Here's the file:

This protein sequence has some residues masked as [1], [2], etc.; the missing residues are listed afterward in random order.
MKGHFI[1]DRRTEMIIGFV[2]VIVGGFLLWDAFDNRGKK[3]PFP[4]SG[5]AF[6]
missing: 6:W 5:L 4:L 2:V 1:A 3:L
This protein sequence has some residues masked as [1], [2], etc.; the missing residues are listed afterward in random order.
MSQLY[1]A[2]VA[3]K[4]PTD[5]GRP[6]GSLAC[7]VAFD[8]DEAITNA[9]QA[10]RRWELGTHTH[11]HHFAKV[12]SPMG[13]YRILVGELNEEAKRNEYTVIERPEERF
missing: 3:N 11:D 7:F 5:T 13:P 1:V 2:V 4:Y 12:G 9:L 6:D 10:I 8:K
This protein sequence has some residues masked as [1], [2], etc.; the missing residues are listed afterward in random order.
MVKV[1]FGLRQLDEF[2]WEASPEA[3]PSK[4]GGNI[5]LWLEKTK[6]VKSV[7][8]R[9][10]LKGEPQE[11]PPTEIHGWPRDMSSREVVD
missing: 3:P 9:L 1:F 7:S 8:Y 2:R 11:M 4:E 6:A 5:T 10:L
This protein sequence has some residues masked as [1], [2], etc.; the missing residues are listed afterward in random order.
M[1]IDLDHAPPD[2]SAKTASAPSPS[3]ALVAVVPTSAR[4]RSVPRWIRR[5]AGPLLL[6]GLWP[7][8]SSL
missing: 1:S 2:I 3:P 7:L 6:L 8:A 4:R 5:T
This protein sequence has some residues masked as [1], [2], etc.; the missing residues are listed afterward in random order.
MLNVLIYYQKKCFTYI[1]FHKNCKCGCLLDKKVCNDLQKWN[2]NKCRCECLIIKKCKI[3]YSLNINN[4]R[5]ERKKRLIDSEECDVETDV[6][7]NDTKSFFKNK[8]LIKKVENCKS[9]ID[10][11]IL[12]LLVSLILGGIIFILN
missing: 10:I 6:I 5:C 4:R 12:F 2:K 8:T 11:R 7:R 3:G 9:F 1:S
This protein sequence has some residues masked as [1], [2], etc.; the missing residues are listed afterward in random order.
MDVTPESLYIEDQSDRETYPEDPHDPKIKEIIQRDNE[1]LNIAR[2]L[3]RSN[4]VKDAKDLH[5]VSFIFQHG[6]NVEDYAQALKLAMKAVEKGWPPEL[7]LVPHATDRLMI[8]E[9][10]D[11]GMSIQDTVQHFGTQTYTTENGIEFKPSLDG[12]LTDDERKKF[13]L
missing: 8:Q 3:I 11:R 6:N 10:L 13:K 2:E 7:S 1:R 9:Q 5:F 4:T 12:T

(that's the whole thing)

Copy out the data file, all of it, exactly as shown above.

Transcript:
This protein sequence has some residues masked as [1], [2], etc.; the missing residues are listed afterward in random order.
MKGHFI[1]DRRTEMIIGFV[2]VIVGGFLLWDAFDNRGKK[3]PFP[4]SG[5]AF[6]
missing: 6:W 5:L 4:L 2:V 1:A 3:L
This protein sequence has some residues masked as [1], [2], etc.; the missing residues are listed afterward in random order.
MSQLY[1]A[2]VA[3]K[4]PTD[5]GRP[6]GSLAC[7]VAFD[8]DEAITNA[9]QA[10]RRWELGTHTH[11]HHFAKV[12]SPMG[13]YRILVGELNEEAKRNEYTVIERPEERF
missing: 3:N 11:D 7:F 5:T 13:P 1:V 2:V 4:Y 12:G 9:L 6:D 10:I 8:K
This protein sequence has some residues masked as [1], [2], etc.; the missing residues are listed afterward in random order.
MVKV[1]FGLRQLDEF[2]WEASPEA[3]PSK[4]GGNI[5]LWLEKTK[6]VKSV[7][8]R[9][10]LKGEPQE[11]PPTEIHGWPRDMSSREVVD
missing: 3:P 9:L 1:F 7:S 8:Y 2:R 11:M 4:E 6:A 5:T 10:L
This protein sequence has some residues masked as [1], [2], etc.; the missing residues are listed afterward in random order.
M[1]IDLDHAPPD[2]SAKTASAPSPS[3]ALVAVVPTSAR[4]RSVPRWIRR[5]AGPLLL[6]GLWP[7][8]SSL
missing: 1:S 2:I 3:P 7:L 6:L 8:A 4:R 5:T
This protein sequence has some residues masked as [1], [2], etc.; the missing residues are listed afterward in random order.
MLNVLIYYQKKCFTYI[1]FHKNCKCGCLLDKKVCNDLQKWN[2]NKCRCECLIIKKCKI[3]YSLNINN[4]R[5]ERKKRLIDSEECDVETDV[6][7]NDTKSFFKNK[8]LIKKVENCKS[9]ID[10][11]IL[12]LLVSLILGGIIFILN
missing: 10:I 6:I 5:C 4:R 12:F 2:K 8:T 11:R 7:R 3:G 9:F 1:S
This protein sequence has some residues masked as [1], [2], etc.; the missing residues are listed afterward in random order.
MDVTPESLYIEDQSDRETYPEDPHDPKIKEIIQRDNE[1]LNIAR[2]L[3]RSN[4]VKDAKDLH[5]VSFIFQHG[6]NVEDYAQALKLAMKAVEKGWPPEL[7]LVPHATDRLMI[8]E[9][10]D[11]GMSIQDTVQHFGTQTYTTENGIEFKPSLDG[12]LTDDERKKF[13]L
missing: 8:Q 3:I 11:R 6:N 10:L 13:K 2:E 7:S 1:R 9:Q 5:F 4:T 12:T